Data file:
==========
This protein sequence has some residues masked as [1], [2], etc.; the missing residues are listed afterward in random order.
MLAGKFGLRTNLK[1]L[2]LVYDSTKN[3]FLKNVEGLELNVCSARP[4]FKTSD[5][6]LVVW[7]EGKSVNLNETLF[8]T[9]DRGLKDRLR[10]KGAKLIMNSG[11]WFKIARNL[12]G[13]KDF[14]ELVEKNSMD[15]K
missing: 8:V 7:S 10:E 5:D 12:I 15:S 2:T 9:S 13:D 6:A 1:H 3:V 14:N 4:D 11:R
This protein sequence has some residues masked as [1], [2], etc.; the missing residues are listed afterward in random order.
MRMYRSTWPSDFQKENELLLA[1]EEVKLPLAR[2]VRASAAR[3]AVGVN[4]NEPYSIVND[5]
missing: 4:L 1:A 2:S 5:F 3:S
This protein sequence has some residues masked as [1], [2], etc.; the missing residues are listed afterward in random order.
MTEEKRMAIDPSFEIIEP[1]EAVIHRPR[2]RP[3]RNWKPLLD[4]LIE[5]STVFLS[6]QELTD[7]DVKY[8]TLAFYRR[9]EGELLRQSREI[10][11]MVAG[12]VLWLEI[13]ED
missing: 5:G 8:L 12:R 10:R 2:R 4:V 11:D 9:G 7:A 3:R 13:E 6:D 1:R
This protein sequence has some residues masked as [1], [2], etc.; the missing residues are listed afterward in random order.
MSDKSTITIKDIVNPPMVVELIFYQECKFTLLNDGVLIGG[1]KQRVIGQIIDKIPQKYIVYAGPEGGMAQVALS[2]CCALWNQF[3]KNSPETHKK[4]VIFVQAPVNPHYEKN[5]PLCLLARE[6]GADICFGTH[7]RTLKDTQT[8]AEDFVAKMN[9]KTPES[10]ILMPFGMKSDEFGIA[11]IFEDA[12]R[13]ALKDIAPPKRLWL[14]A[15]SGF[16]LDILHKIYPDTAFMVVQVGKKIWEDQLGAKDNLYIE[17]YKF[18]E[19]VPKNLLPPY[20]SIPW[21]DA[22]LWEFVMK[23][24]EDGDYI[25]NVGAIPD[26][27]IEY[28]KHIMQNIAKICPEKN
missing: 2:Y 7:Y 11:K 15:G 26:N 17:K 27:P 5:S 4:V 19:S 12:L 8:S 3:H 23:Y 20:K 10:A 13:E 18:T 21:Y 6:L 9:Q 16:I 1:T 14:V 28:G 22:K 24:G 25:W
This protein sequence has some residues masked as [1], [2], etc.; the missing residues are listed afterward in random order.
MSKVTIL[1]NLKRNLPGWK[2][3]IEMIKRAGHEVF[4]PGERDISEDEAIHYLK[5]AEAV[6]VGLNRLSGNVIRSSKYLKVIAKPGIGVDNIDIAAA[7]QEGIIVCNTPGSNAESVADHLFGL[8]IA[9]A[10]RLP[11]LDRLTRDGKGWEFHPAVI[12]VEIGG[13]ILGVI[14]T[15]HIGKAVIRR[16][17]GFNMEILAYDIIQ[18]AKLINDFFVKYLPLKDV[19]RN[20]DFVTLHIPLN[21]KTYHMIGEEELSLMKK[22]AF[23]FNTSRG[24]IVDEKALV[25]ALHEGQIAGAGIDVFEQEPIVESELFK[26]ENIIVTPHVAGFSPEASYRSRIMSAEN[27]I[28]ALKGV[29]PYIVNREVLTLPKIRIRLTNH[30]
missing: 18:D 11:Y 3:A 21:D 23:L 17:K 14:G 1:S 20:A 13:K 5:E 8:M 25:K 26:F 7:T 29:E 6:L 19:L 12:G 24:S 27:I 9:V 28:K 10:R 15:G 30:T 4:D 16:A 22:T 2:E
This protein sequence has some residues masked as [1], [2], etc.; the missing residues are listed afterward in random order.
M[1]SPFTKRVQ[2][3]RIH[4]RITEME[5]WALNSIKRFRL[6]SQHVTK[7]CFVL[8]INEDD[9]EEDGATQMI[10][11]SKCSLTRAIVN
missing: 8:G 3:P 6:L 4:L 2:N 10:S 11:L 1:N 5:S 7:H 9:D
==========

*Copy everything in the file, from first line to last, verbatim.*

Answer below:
This protein sequence has some residues masked as [1], [2], etc.; the missing residues are listed afterward in random order.
MLAGKFGLRTNLK[1]L[2]LVYDSTKN[3]FLKNVEGLELNVCSARP[4]FKTSD[5][6]LVVW[7]EGKSVNLNETLF[8]T[9]DRGLKDRLR[10]KGAKLIMNSG[11]WFKIARNL[12]G[13]KDF[14]ELVEKNSMD[15]K
missing: 8:V 7:S 10:E 5:D 12:I 15:S 2:T 9:S 13:D 6:A 1:H 3:V 14:N 4:D 11:R
This protein sequence has some residues masked as [1], [2], etc.; the missing residues are listed afterward in random order.
MRMYRSTWPSDFQKENELLLA[1]EEVKLPLAR[2]VRASAAR[3]AVGVN[4]NEPYSIVND[5]
missing: 4:L 1:A 2:S 5:F 3:S
This protein sequence has some residues masked as [1], [2], etc.; the missing residues are listed afterward in random order.
MTEEKRMAIDPSFEIIEP[1]EAVIHRPR[2]RP[3]RNWKPLLD[4]LIE[5]STVFLS[6]QELTD[7]DVKY[8]TLAFYRR[9]EGELLRQSREI[10][11]MVAG[12]VLWLEI[13]ED
missing: 5:G 8:L 12:R 10:R 2:R 4:V 11:D 9:G 7:A 3:R 13:E 6:D 1:R
This protein sequence has some residues masked as [1], [2], etc.; the missing residues are listed afterward in random order.
MSDKSTITIKDIVNPPMVVELIFYQECKFTLLNDGVLIGG[1]KQRVIGQIIDKIPQKYIVYAGPEGGMAQVALS[2]CCALWNQF[3]KNSPETHKK[4]VIFVQAPVNPHYEKN[5]PLCLLARE[6]GADICFGTH[7]RTLKDTQT[8]AEDFVAKMN[9]KTPES[10]ILMPFGMKSDEFGIA[11]IFEDA[12]R[13]ALKDIAPPKRLWL[14]A[15]SGF[16]LDILHKIYPDTAFMVVQVGKKIWEDQLGAKDNLYIE[17]YKF[18]E[19]VPKNLLPPY[20]SIPW[21]DA[22]LWEFVMK[23][24]EDGDYI[25]NVGAIPD[26][27]IEY[28]KHIMQNIAKICPEKN
missing: 2:Y 7:Y 11:K 15:G 26:N 17:K 27:P 5:S 4:V 19:S 12:L 8:S 3:H 23:Y 20:K 10:A 13:E 18:T 21:Y 6:L 9:Q 16:I 1:T 14:V 28:G 22:K 24:G 25:W
This protein sequence has some residues masked as [1], [2], etc.; the missing residues are listed afterward in random order.
MSKVTIL[1]NLKRNLPGWK[2][3]IEMIKRAGHEVF[4]PGERDISEDEAIHYLK[5]AEAV[6]VGLNRLSGNVIRSSKYLKVIAKPGIGVDNIDIAAA[7]QEGIIVCNTPGSNAESVADHLFGL[8]IA[9]A[10]RLP[11]LDRLTRDGKGWEFHPAVI[12]VEIGG[13]ILGVI[14]T[15]HIGKAVIRR[16][17]GFNMEILAYDIIQ[18]AKLINDFFVKYLPLKDV[19]RN[20]DFVTLHIPLN[21]KTYHMIGEEELSLMKK[22]AF[23]FNTSRG[24]IVDEKALV[25]ALHEGQIAGAGIDVFEQEPIVESELFK[26]ENIIVTPHVAGFSPEASYRSRIMSAEN[27]I[28]ALKGV[29]PYIVNREVLTLPKIRIRLTNH[30]
missing: 18:D 11:Y 3:A 21:D 23:L 17:K 14:G 1:S 20:A 13:K 5:E 8:M 25:K 26:F 7:T 29:E 6:L 19:L 12:G 24:S 27:I 9:V 28:K 10:R 15:G 30:T 4:D 16:A 22:T 2:E
This protein sequence has some residues masked as [1], [2], etc.; the missing residues are listed afterward in random order.
M[1]SPFTKRVQ[2][3]RIH[4]RITEME[5]WALNSIKRFRL[6]SQHVTK[7]CFVL[8]INEDD[9]EEDGATQMI[10][11]SKCSLTRAIVN
missing: 8:G 3:P 6:L 4:L 2:N 10:S 11:L 1:N 5:S 7:H 9:D